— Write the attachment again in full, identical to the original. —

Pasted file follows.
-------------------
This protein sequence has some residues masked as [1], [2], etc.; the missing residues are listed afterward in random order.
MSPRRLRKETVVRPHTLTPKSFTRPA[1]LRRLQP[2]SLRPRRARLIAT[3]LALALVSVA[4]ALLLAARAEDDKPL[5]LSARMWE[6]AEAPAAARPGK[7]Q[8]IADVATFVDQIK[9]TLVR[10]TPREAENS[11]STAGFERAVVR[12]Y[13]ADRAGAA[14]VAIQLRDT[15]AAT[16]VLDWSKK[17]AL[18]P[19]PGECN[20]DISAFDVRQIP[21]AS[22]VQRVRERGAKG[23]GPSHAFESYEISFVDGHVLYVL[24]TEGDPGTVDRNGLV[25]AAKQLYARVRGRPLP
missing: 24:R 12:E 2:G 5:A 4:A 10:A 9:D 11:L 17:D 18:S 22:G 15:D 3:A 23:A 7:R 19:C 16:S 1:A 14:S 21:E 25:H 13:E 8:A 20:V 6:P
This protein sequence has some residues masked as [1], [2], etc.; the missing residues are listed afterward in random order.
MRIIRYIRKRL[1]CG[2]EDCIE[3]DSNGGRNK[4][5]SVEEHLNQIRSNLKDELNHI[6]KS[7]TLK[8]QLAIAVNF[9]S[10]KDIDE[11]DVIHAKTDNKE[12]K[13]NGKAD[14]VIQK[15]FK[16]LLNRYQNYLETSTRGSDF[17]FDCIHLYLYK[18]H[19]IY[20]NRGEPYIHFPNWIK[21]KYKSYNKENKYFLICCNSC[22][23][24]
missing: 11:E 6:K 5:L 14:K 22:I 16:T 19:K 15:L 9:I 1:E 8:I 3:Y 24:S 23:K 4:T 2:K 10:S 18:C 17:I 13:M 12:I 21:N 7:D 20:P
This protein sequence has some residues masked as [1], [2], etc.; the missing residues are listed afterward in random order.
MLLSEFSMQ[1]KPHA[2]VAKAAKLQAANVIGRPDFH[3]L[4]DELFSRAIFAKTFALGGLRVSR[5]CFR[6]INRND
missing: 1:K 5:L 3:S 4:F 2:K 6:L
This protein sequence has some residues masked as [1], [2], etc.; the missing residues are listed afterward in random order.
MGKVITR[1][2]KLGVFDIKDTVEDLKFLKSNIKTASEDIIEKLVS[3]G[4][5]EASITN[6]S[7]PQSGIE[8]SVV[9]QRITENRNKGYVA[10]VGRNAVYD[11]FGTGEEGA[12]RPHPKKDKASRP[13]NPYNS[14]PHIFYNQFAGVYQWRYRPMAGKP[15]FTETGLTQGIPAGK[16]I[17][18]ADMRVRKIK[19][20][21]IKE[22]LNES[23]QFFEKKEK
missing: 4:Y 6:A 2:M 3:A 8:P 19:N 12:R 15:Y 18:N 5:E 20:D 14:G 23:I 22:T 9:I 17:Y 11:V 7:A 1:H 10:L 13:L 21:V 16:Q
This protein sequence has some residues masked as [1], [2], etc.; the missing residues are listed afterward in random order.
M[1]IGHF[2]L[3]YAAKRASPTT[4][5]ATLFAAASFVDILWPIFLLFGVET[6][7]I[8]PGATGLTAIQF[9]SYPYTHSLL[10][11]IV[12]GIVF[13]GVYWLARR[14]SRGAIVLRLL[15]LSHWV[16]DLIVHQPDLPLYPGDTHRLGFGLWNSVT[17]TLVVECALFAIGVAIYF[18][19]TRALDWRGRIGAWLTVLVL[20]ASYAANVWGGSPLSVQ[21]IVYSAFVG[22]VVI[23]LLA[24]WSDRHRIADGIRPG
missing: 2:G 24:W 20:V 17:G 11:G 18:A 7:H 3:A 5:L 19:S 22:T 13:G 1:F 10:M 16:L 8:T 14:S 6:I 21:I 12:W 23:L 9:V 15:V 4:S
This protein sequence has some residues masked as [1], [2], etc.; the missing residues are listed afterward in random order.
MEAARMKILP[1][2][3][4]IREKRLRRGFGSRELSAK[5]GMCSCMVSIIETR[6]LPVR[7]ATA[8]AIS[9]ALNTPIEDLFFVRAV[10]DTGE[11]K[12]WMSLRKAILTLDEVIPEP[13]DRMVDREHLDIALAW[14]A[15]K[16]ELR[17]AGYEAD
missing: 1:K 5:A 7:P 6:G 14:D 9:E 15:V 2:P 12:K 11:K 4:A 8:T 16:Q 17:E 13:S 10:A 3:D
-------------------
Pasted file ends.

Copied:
This protein sequence has some residues masked as [1], [2], etc.; the missing residues are listed afterward in random order.
MSPRRLRKETVVRPHTLTPKSFTRPA[1]LRRLQP[2]SLRPRRARLIAT[3]LALALVSVA[4]ALLLAARAEDDKPL[5]LSARMWE[6]AEAPAAARPGK[7]Q[8]IADVATFVDQIK[9]TLVR[10]TPREAENS[11]STAGFERAVVR[12]Y[13]ADRAGAA[14]VAIQLRDT[15]AAT[16]VLDWSKK[17]AL[18]P[19]PGECN[20]DISAFDVRQIP[21]AS[22]VQRVRERGAKG[23]GPSHAFESYEISFVDGHVLYVL[24]TEGDPGTVDRNGLV[25]AAKQLYARVRGRPLP
missing: 24:R 12:E 2:G 5:A 4:A 10:A 9:D 11:L 17:D 18:S 22:G 15:D 3:A 23:A 7:R 19:C 16:S 1:A 14:S 21:E 25:H 13:E 8:A 20:V 6:P
This protein sequence has some residues masked as [1], [2], etc.; the missing residues are listed afterward in random order.
MRIIRYIRKRL[1]CG[2]EDCIE[3]DSNGGRNK[4][5]SVEEHLNQIRSNLKDELNHI[6]KS[7]TLK[8]QLAIAVNF[9]S[10]KDIDE[11]DVIHAKTDNKE[12]K[13]NGKAD[14]VIQK[15]FK[16]LLNRYQNYLETSTRGSDF[17]FDCIHLYLYK[18]H[19]IY[20]NRGEPYIHFPNWIK[21]KYKSYNKENKYFLICCNSC[22][23][24]
missing: 11:E 6:K 5:L 14:K 22:I 16:T 19:K 15:L 9:I 1:E 8:I 3:Y 24:S 23:K 4:T 2:K 10:S 18:C 17:I 13:M 12:I 21:N 7:D 20:P
This protein sequence has some residues masked as [1], [2], etc.; the missing residues are listed afterward in random order.
MLLSEFSMQ[1]KPHA[2]VAKAAKLQAANVIGRPDFH[3]L[4]DELFSRAIFAKTFALGGLRVSR[5]CFR[6]INRND
missing: 1:K 5:L 3:S 4:F 2:K 6:L
This protein sequence has some residues masked as [1], [2], etc.; the missing residues are listed afterward in random order.
MGKVITR[1][2]KLGVFDIKDTVEDLKFLKSNIKTASEDIIEKLVS[3]G[4][5]EASITN[6]S[7]PQSGIE[8]SVV[9]QRITENRNKGYVA[10]VGRNAVYD[11]FGTGEEGA[12]RPHPKKDKASRP[13]NPYNS[14]PHIFYNQFAGVYQWRYRPMAGKP[15]FTETGLTQGIPAGK[16]I[17][18]ADMRVRKIK[19][20][21]IKE[22]LNES[23]QFFEKKEK
missing: 4:Y 6:A 2:M 3:A 8:P 19:N 12:R 15:Y 18:N 5:E 20:D 14:G 23:I 22:T 9:I 17:Y 11:V 7:A 1:H 10:L 13:L 21:V 16:Q
This protein sequence has some residues masked as [1], [2], etc.; the missing residues are listed afterward in random order.
M[1]IGHF[2]L[3]YAAKRASPTT[4][5]ATLFAAASFVDILWPIFLLFGVET[6][7]I[8]PGATGLTAIQF[9]SYPYTHSLL[10][11]IV[12]GIVF[13]GVYWLARR[14]SRGAIVLRLL[15]LSHWV[16]DLIVHQPDLPLYPGDTHRLGFGLWNSVT[17]TLVVECALFAIGVAIYF[18][19]TRALDWRGRIGAWLTVLVL[20]ASYAANVWGGSPLSVQ[21]IVYSAFVG[22]VVI[23]LLA[24]WSDRHRIADGIRPG
missing: 2:G 24:W 20:V 17:G 11:G 18:A 7:H 3:A 5:L 19:S 22:T 13:G 1:F 10:M 16:L 8:T 14:S 6:I 21:I 12:W 23:L 9:V 15:V 4:S
This protein sequence has some residues masked as [1], [2], etc.; the missing residues are listed afterward in random order.
MEAARMKILP[1][2][3][4]IREKRLRRGFGSRELSAK[5]GMCSCMVSIIETR[6]LPVR[7]ATA[8]AIS[9]ALNTPIEDLFFVRAV[10]DTGE[11]K[12]WMSLRKAILTLDEVIPEP[13]DRMVDREHLDIALAW[14]A[15]K[16]ELR[17]AGYEAD
missing: 1:K 5:A 7:P 6:G 14:D 9:E 15:V 2:P 12:K 11:K 4:A 8:T 16:Q 17:E 13:S 10:A 3:D